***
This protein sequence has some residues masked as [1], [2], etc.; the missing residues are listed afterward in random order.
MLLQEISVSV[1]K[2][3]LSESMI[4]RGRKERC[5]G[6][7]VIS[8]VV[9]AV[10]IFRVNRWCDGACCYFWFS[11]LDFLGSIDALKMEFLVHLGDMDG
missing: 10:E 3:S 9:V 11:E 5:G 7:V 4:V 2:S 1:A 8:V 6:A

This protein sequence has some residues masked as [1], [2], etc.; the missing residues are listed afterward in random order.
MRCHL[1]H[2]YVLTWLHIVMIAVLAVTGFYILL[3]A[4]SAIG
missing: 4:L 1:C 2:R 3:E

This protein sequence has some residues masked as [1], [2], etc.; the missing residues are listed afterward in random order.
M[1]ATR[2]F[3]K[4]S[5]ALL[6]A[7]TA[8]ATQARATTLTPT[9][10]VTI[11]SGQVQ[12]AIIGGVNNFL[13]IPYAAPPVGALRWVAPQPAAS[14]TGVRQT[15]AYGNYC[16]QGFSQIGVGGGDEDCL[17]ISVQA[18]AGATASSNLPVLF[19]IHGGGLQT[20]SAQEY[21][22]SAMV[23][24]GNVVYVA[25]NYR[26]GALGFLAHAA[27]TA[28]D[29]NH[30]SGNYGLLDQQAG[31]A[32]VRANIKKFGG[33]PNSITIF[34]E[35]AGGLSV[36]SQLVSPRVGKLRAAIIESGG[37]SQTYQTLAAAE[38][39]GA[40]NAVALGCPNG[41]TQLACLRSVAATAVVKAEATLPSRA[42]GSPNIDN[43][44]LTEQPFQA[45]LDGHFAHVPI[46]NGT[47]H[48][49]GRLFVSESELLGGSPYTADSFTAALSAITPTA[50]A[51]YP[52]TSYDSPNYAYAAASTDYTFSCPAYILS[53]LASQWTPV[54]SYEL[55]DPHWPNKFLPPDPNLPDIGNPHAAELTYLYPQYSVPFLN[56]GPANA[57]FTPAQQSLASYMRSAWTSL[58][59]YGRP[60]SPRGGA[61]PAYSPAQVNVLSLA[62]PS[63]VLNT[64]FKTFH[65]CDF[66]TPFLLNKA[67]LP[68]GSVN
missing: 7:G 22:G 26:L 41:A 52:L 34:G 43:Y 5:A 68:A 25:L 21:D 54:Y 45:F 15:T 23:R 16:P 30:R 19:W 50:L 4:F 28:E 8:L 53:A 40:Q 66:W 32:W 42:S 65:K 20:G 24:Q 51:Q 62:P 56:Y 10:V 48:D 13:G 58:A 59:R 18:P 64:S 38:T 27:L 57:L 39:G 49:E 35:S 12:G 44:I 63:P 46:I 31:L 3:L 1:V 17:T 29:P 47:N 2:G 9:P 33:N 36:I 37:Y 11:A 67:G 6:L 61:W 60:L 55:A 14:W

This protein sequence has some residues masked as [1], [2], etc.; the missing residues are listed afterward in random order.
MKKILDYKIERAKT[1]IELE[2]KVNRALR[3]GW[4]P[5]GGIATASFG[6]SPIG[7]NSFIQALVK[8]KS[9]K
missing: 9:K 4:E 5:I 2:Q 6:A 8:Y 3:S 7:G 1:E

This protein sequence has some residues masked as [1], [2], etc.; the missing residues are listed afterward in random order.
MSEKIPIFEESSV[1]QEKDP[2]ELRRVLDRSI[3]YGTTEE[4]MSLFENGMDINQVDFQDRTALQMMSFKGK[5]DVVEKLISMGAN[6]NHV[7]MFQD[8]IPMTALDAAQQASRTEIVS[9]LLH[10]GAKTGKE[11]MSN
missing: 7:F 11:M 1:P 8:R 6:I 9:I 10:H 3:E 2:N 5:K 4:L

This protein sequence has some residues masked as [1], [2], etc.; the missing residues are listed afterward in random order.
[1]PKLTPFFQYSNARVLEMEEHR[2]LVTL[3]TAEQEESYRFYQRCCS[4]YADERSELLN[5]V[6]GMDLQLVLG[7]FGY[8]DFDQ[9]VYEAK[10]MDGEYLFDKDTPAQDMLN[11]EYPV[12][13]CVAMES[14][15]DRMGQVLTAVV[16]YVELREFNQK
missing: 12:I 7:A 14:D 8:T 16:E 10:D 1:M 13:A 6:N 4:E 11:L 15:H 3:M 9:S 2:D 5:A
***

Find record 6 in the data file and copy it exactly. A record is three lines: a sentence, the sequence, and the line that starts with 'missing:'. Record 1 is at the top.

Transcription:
This protein sequence has some residues masked as [1], [2], etc.; the missing residues are listed afterward in random order.
[1]PKLTPFFQYSNARVLEMEEHR[2]LVTL[3]TAEQEESYRFYQRCCS[4]YADERSELLN[5]V[6]GMDLQLVLG[7]FGY[8]DFDQ[9]VYEAK[10]MDGEYLFDKDTPAQDMLN[11]EYPV[12][13]CVAMES[14][15]DRMGQVLTAVV[16]YVELREFNQK
missing: 12:I 7:A 14:D 8:T 16:E 10:D 1:M 13:A 6:N 4:E 11:L 15:H 3:M 9:S 2:D 5:A